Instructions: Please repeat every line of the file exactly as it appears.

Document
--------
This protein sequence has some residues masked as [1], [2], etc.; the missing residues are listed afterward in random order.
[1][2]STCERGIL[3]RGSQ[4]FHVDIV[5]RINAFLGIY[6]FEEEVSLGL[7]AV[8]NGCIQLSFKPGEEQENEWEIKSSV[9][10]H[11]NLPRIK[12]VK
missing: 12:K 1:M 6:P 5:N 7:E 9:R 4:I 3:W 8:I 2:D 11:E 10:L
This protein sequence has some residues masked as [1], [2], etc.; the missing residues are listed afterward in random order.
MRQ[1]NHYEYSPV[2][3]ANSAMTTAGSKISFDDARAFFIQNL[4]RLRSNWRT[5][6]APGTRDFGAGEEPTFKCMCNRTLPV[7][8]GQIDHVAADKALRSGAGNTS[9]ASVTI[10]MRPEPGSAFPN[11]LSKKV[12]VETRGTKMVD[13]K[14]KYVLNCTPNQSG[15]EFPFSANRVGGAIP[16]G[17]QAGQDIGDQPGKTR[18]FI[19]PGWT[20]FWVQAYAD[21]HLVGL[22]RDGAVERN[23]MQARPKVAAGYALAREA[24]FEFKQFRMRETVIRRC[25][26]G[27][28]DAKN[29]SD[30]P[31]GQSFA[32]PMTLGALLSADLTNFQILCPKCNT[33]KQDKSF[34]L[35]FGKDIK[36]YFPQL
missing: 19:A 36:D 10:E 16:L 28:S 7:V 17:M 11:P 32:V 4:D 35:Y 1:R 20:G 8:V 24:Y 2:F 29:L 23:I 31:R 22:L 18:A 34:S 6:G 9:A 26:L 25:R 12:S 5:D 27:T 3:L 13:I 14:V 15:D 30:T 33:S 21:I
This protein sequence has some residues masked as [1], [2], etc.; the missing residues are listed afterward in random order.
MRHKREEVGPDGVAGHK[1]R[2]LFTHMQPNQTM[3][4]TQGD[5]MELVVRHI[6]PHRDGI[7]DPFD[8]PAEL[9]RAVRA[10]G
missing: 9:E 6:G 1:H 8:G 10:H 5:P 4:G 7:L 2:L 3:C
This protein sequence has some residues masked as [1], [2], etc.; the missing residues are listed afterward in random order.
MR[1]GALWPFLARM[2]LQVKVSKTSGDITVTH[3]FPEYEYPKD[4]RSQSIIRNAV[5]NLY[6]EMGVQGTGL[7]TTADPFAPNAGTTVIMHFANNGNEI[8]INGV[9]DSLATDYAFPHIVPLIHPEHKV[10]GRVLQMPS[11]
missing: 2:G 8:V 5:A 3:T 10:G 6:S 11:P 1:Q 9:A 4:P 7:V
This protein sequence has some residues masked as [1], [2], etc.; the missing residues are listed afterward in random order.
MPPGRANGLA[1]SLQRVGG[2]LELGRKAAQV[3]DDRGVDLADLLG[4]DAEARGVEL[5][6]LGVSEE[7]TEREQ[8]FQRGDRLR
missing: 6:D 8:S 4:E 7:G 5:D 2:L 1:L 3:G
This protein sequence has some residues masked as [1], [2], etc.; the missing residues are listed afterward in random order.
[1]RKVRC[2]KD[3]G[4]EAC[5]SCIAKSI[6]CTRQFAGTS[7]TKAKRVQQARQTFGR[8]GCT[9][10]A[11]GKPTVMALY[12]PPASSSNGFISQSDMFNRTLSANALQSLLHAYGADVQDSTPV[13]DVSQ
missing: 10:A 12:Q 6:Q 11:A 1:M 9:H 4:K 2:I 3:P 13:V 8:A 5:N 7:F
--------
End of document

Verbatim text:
This protein sequence has some residues masked as [1], [2], etc.; the missing residues are listed afterward in random order.
[1][2]STCERGIL[3]RGSQ[4]FHVDIV[5]RINAFLGIY[6]FEEEVSLGL[7]AV[8]NGCIQLSFKPGEEQENEWEIKSSV[9][10]H[11]NLPRIK[12]VK
missing: 12:K 1:M 6:P 5:N 7:E 9:R 4:I 3:W 8:I 2:D 11:E 10:L
This protein sequence has some residues masked as [1], [2], etc.; the missing residues are listed afterward in random order.
MRQ[1]NHYEYSPV[2][3]ANSAMTTAGSKISFDDARAFFIQNL[4]RLRSNWRT[5][6]APGTRDFGAGEEPTFKCMCNRTLPV[7][8]GQIDHVAADKALRSGAGNTS[9]ASVTI[10]MRPEPGSAFPN[11]LSKKV[12]VETRGTKMVD[13]K[14]KYVLNCTPNQSG[15]EFPFSANRVGGAIP[16]G[17]QAGQDIGDQPGKTR[18]FI[19]PGWT[20]FWVQAYAD[21]HLVGL[22]RDGAVERN[23]MQARPKVAAGYALAREA[24]FEFKQFRMRETVIRRC[25][26]G[27][28]DAKN[29]SD[30]P[31]GQSFA[32]PMTLGALLSADLTNFQILCPKCNT[33]KQDKSF[34]L[35]FGKDIK[36]YFPQL
missing: 19:A 36:D 10:E 16:L 28:S 7:V 17:M 11:P 32:V 4:D 35:Y 1:R 20:G 8:V 24:Y 2:F 29:L 23:I 31:R 22:L 18:A 34:S 6:G 9:A 26:L 25:R 12:S 5:D 27:T 3:L 13:I 14:V 15:D 30:T 33:S 21:I
This protein sequence has some residues masked as [1], [2], etc.; the missing residues are listed afterward in random order.
MRHKREEVGPDGVAGHK[1]R[2]LFTHMQPNQTM[3][4]TQGD[5]MELVVRHI[6]PHRDGI[7]DPFD[8]PAEL[9]RAVRA[10]G
missing: 9:E 6:G 1:H 8:G 10:H 5:P 4:G 7:L 2:L 3:C
This protein sequence has some residues masked as [1], [2], etc.; the missing residues are listed afterward in random order.
MR[1]GALWPFLARM[2]LQVKVSKTSGDITVTH[3]FPEYEYPKD[4]RSQSIIRNAV[5]NLY[6]EMGVQGTGL[7]TTADPFAPNAGTTVIMHFANNGNEI[8]INGV[9]DSLATDYAFPHIVPLIHPEHKV[10]GRVLQMPS[11]
missing: 2:G 8:V 5:A 3:T 10:G 6:S 11:P 1:Q 9:A 4:P 7:V
This protein sequence has some residues masked as [1], [2], etc.; the missing residues are listed afterward in random order.
MPPGRANGLA[1]SLQRVGG[2]LELGRKAAQV[3]DDRGVDLADLLG[4]DAEARGVEL[5][6]LGVSEE[7]TEREQ[8]FQRGDRLR
missing: 6:D 8:S 4:E 7:G 5:D 2:L 1:L 3:G
This protein sequence has some residues masked as [1], [2], etc.; the missing residues are listed afterward in random order.
[1]RKVRC[2]KD[3]G[4]EAC[5]SCIAKSI[6]CTRQFAGTS[7]TKAKRVQQARQTFGR[8]GCT[9][10]A[11]GKPTVMALY[12]PPASSSNGFISQSDMFNRTLSANALQSLLHAYGADVQDSTPV[13]DVSQ
missing: 10:A 12:Q 6:Q 11:A 1:M 9:H 4:K 2:I 3:P 13:V 8:A 5:N 7:F